‘Tis the season for end-of-year charitable giving.
As we build our holiday budgets, most of us take into consideration not just loved ones, but what we can give back as well. That’s especially true if we’re donating to organizations we’re passionate about or feel inclined to give a little extra with the spirit of generosity. And let's not forget, making those last-minute donations can also bring valuable tax deductions, trimming down your taxable income for the year.
However, in the hustle and bustle, it's easy to rush into our giving decisions, potentially missing out on maximizing 2023 tax benefits. So, as the year closes, here's your guide to sidestepping common pitfalls, ensuring every donation you make counts, both for the cause and your finances.
1. Not Verifying Tax-Exempt Status Before donating, make sure the organization has IRS-approved tax-exempt status. Giving to groups lacking a 501(c)(3) designation might exclude you from tax write-offs.
2. Overlooking Documentation No matter the donation amount, always obtain a receipt. Proper documentation is crucial for tax purposes. Without it, you may miss out on claiming these donations as deductions. Tip: Cash donations under $250 don’t require a receipt, but they may require your bank transaction records.
3. Missing the Year-End Deadlines To be eligible for tax deductions in the current year, ensure that your donation is carried out by December 31. Gifts made even a day later will be deductible for the following tax year.
4. Neglecting Appreciated Assets While cash donations are simple, offering assets like stocks that have grown in value can be a smart tax move. This approach can help avoid capital gains tax and might let you deduct the asset's entire market worth.
5. Accidentally Inflating Donation Value When donating items such as clothing or furniture, it's essential to gauge their true market value accurately. Overvaluing these donations can draw IRS scrutiny. For a reliable estimate, refer to charity-provided guidelines or seek advice from a tax expert.
6. Forgetting to Bunch Donations With the increased standard deduction, some taxpayers may benefit from "bunching" their charitable contributions. This means making larger donations in one year and less in the next to maximize deductions. By strategically planning when and how much to donate, you optimize tax benefits over multiple years.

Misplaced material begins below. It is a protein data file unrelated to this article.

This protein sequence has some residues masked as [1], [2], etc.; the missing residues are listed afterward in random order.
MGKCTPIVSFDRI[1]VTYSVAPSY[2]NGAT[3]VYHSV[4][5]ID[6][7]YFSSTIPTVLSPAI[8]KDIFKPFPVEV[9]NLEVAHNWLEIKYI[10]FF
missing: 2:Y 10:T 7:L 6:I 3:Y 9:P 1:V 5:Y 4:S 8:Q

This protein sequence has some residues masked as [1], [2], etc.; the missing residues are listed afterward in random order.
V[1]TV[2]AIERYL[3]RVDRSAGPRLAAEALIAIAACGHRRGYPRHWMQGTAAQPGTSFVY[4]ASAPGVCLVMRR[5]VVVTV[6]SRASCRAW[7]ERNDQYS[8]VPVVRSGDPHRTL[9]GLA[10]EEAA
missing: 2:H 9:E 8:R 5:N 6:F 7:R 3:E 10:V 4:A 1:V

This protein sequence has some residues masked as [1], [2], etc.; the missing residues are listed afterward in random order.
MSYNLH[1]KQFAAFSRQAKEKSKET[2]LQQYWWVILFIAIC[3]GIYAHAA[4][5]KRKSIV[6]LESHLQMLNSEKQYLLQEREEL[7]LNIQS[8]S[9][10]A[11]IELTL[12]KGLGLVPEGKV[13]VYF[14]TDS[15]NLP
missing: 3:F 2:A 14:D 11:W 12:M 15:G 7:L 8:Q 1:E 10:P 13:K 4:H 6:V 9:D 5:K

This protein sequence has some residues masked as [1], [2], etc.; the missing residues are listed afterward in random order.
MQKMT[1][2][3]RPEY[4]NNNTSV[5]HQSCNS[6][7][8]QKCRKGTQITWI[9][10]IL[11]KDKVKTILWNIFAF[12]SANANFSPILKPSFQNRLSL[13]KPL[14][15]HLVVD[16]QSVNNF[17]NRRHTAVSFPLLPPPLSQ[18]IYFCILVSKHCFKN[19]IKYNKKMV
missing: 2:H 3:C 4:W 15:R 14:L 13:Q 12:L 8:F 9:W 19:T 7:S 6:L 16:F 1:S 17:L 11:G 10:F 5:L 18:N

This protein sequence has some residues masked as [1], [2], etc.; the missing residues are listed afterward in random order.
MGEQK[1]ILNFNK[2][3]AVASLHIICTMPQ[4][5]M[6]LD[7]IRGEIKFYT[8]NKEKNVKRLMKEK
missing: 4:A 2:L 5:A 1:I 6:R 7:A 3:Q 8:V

7. Missing Out on Matching Opportunities Many employers offer matching gift programs where they match their employees' charitable donations. It’s worth checking with your company to avoid leaving money on the table.
8.Overlooking Required Minimum Distributions (RMDs) If you're 70.5 or older with an Individual Retirement Account (IRA), you have the option to directly donate to charities from your RMDs. This approach meets your RMD obligation while offering a charitable solution without adding to your taxable income. By utilizing this method, retirees can both support causes they care about and manage their tax liabilities.
9. Unknowingly Making Non-Deductible Gifts While it's great to give generously, keep in mind that not every donation is tax-deductible. Donations to individuals, political entities, or lobbying groups, for example, won't qualify for tax deductions.
10. Ignoring Donor-Advised Funds Some individuals overlook the benefits of donor-advised funds (DAFs). These allow donors to make a charitable contribution, receive an immediate tax deduction, and then recommend grants from the fund over time.
11. Failing to Keep Track of Recurring Donations Automated monthly donations are convenient, but it's easy to forget about them. Regularly review and keep track to ensure you claim the cumulative amount.
12. Not Considering Volunteer Time While you can't deduct the value of your time spent volunteering, you can deduct certain expenses related to your volunteer work, like mileage or supplies.
13. Skipping Research Into the Charities' Needs Giving without understanding what a charity truly needs can result in donations that are less helpful. For instance, during the holidays, food pantries may need monetary gifts more than perishable supplies.
14. Mistakes in Charitable Receipts Ensure that receipts from charities clearly list the donation amount, date, and the organization's details. Mistakes can happen, and having accurate documentation is vital.
15. Failing to Consult a Tax Professional Tax rules, especially around charitable contributions, can be complex. Consulting with a tax advisor when you have questions can ensure you're making the most of your donations and avoiding potential pitfalls.
Giving is a heartfelt gesture that truly impacts lives. As you share your generosity, be mindful to ensure that each cent of your gift reaches its intended destination, all while optimizing the tax advantages available to you.
Contact us at Wealthspring if you have questions about charitable giving or to create a financial plan that holistically addresses all your charitable goals.